The Debt Ceiling, Politics and the Unknowns

Daniel Hawley |


"All we can do I think collectively is to pray that everyone in the United States understands how important the sanctity of the sovereign signature of the leading currency, of the leading bond market, of the leading economy in the world is" Phillip Hildebrand, Vice Chairman of Blackrock

The US has never defaulted on its debt, ever! Doing so would cause irreparable harm to the United States and the world as it is the rock on which the global financial system depends. That fact of course has never stopped a political party from playing Russian roulette and using this to their advantage. While the GOP-led house did pass a bill today to hike the debt limit and slash spending this is going to be DOA (dead on arrival) at the senate.

What is important to note here are the "stakes" which are as high as they could be. The economic weight, history and reputation of the United States is on the line. One cannot rule out what the political elite in Washington will cook up, but the word "crisis" comes to mind. From a purely self-preservation standpoint, we would expect politicians to make the right choice here in the interests of themselves and yes, the entirety of the USA. However, what is straightforward is rarely so. In 2011, a debt ceiling standoff led to Moody's downgrading US debt from the highest AAA rating to AA+. A new standoff on the heels of some major bank failures would send a highly destabilizing message to the rest of the world about the economic status of America.

Ordinarily, the Federal Government has until June to raise the national borrowing limit. However lower than expected tax receipts by the Treasury are adding an extra wrinkle into the equation. It is possible that the U.S. government will - as a result - be unable to pay interest and principal to the country’s lenders before June/July. This is a risk that Wall Street is increasingly considering as a possibility.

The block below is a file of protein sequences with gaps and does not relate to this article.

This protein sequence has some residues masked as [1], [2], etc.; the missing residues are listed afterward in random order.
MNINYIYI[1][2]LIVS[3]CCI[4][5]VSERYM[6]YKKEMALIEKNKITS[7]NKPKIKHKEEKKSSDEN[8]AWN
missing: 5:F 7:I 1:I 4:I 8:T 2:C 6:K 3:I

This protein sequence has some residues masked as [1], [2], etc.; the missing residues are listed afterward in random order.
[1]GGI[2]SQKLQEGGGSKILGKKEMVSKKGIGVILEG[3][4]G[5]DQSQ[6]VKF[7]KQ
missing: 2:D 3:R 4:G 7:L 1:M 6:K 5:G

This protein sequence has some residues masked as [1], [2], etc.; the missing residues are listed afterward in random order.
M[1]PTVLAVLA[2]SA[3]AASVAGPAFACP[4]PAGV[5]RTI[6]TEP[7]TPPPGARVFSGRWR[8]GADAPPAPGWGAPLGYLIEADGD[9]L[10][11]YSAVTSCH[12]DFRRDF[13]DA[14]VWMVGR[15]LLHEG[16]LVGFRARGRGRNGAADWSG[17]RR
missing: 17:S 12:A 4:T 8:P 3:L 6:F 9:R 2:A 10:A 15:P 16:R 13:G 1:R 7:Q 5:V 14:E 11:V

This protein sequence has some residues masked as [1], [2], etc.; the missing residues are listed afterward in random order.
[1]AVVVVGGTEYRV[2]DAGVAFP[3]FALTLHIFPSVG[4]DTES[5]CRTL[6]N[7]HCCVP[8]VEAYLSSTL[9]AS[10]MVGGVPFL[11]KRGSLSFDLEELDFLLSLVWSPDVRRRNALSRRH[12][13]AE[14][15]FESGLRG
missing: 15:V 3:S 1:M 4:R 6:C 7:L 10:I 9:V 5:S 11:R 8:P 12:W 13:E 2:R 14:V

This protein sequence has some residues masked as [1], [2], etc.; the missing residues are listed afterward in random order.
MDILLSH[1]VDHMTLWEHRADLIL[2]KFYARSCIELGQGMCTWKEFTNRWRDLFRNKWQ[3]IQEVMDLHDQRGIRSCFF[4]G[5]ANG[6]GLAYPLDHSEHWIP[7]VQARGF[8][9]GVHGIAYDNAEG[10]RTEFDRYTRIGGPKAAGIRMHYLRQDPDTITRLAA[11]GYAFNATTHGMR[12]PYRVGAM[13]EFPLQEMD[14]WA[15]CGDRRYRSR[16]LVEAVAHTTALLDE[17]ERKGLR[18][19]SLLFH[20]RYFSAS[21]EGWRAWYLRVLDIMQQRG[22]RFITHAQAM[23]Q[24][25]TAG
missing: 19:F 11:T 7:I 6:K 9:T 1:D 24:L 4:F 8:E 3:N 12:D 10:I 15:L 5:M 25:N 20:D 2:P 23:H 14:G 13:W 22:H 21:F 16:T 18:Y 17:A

On the positive side of the economic equation, inflation is turning the corner down one hundred basis points in March and 410 basis points since the June 2022 highs. Housing or real-time rent data, which has been stubbornly high, suggest these too will fall over the coming 3-8 months. It is unlikely that the Federal Reserve will cut rates until the trend is firmly in, but they may at such point the data is compelling enough across all sectors, decide to pause.

Blackrock's Hildebrand does not see the soft-landing scenario as a reality this year "The soft-landing idea that's been so embedded in people's minds...I don’t see that happening". However, if the inflation data is compelling enough and Washington does not tank the US economy in the near term by defaulting on the national debt, then it is possible the Federal Reserve may change the narrative with a "pause" and wait and see narrative.

For now, until both hurdles are cleared, the outlook remains uncertain. The debt ceiling is front and center stage. As both these recede, bluer skies may arrive.